Since the construction of the Tenn-Tom waterway in the 1970s and early 1980s, populations of the Gulf Coast strain walleye were in a drastic decline due to a substantial loss of appropriate spawning habitat. Currently there are only a few select areas along the river that provide habitat for natural reproduction. This species is extremely dependent on water flow and temperature to spawn, two requirements that are significantly altered when the Tenn-Tom waterway was constructed. Pvt. John Allen NFH and the Mississippi Department of Wildlife, Fisheries and Parks have been stocking Gulf Coast walleye in this system for 10 years, showing some rebound in population size. The current population derives primarily from hatchery reared fish and not from wild populations, which confirms the importance of these stocking efforts.
Largemouth bass, bluegill, redear sunfish and channel catfish
Connecting people with nature is an important role of the Service . Studies suggest that when children are exposed to the outdoors they are less stressed, gain confidence and learn important social skills. Recreational fishing is one opportunity that allows the public to interact with the outdoors. Pvt. John Allen NFH has worked with many partners on national wildlife refuges, national forests and tribal lands to promote recreational fishing events and create quality public fishing areas.
The Yazoo darter is a range-restrictive fish found in the Upper Yazoo river basin. It was listed as globally imperiled by the Nature Conservancy in 2013. It is also listed as a Tier 1 species of greatest conservation need in the Upper East Gulf Coastal Plain Ecoregion by Mississippi Natural Heritage Program. There may soon be a need to augment the population by performing reintroductions into other suitable habitat. Because of these problems, propagation protocols need to be developed for this species. In 2017 the hatchery was successfully able to spawn three males and 12 females to produce 100 progeny.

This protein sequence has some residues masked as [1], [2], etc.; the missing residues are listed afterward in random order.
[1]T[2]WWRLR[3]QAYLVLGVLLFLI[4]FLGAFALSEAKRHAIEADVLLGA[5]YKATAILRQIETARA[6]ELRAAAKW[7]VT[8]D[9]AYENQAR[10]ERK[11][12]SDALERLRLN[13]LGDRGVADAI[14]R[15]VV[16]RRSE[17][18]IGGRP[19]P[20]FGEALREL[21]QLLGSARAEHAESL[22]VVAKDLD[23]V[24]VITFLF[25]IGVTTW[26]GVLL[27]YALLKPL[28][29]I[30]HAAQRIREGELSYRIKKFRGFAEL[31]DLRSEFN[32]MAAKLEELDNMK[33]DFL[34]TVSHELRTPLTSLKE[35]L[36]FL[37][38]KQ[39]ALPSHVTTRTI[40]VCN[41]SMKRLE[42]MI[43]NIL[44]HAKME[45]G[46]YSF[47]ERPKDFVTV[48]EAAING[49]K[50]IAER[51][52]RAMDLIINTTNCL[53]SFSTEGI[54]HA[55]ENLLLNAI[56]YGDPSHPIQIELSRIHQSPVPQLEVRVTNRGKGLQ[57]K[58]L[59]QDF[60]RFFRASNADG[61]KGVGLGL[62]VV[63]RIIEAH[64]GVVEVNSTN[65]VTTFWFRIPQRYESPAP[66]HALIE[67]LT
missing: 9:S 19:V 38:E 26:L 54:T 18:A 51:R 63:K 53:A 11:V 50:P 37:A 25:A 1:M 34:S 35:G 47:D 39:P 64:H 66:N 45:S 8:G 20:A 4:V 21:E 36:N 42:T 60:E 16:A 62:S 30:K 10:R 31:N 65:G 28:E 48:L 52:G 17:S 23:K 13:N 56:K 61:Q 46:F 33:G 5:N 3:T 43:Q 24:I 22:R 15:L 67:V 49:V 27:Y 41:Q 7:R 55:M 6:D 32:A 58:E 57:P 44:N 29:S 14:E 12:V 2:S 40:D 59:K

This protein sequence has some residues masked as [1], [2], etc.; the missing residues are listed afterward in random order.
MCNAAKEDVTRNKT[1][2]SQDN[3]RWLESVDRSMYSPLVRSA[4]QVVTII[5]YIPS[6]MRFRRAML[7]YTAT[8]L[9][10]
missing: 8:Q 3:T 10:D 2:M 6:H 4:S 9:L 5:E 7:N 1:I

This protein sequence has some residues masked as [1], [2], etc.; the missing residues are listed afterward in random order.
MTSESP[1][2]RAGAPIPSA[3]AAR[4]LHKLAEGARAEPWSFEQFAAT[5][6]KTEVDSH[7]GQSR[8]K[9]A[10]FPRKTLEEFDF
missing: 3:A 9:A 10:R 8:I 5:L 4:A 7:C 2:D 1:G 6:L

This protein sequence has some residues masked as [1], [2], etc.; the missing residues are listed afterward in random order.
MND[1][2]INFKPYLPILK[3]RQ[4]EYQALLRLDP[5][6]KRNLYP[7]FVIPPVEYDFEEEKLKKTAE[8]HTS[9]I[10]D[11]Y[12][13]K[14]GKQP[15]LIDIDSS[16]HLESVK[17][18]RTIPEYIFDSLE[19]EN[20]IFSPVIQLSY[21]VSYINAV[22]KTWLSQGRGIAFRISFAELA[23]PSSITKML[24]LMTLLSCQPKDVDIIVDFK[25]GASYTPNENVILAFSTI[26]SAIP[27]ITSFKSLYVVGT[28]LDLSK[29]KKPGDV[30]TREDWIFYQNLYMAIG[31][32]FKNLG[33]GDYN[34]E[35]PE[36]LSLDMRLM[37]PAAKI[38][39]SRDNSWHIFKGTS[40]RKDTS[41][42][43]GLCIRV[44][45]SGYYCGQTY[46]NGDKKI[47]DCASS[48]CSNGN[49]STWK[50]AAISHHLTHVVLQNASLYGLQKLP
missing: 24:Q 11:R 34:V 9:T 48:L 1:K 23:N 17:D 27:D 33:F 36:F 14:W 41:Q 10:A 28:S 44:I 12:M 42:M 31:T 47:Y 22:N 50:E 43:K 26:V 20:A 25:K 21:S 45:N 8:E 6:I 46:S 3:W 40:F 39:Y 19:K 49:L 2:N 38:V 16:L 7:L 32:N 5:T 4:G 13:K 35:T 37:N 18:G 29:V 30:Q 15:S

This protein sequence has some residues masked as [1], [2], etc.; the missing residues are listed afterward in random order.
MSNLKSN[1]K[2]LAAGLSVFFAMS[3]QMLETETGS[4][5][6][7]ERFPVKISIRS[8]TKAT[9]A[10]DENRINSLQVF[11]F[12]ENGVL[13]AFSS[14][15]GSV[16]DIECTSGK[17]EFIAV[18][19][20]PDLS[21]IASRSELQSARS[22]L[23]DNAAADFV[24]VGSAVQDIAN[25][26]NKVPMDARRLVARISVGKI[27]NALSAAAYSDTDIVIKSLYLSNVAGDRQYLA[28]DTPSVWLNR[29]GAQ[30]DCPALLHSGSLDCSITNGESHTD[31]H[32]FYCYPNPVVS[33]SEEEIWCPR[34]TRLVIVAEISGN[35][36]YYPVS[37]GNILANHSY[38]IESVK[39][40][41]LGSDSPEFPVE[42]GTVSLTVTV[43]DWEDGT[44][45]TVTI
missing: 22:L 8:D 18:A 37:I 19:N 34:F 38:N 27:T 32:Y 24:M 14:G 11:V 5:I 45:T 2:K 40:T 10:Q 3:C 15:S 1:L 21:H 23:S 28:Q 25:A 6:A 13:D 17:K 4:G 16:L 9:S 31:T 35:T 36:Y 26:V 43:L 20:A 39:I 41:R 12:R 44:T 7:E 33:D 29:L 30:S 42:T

In 2004, scientists separated the piebald madtom and the northern madtom into separate species. The piebald’s range includes eastern tributaries of the Mississippi River in west Tennessee and Mississippi. Due to ongoing decline in its abundance and habitat, the hatchery will develop propagation protocols for this species if the need arises to reintroduce this species into historical watersheds.
The Pearl Darter was once found in the Pearl and Pascagoula River drainages in Mississippi. Due to habitat lost the Pearl Darter is now believed to be extirpated from the entire Pearl River System. It has not been collect in this system since 1973. Remaining population of Pearl Darters in the Pascagoula River system are going to be used to develop propagation protocols at the Hatchery. Once more research on the pearl darter’s life history, genetics and habitat preference is completed we hope that we can one day reintroduce this species back into the Pearl River System.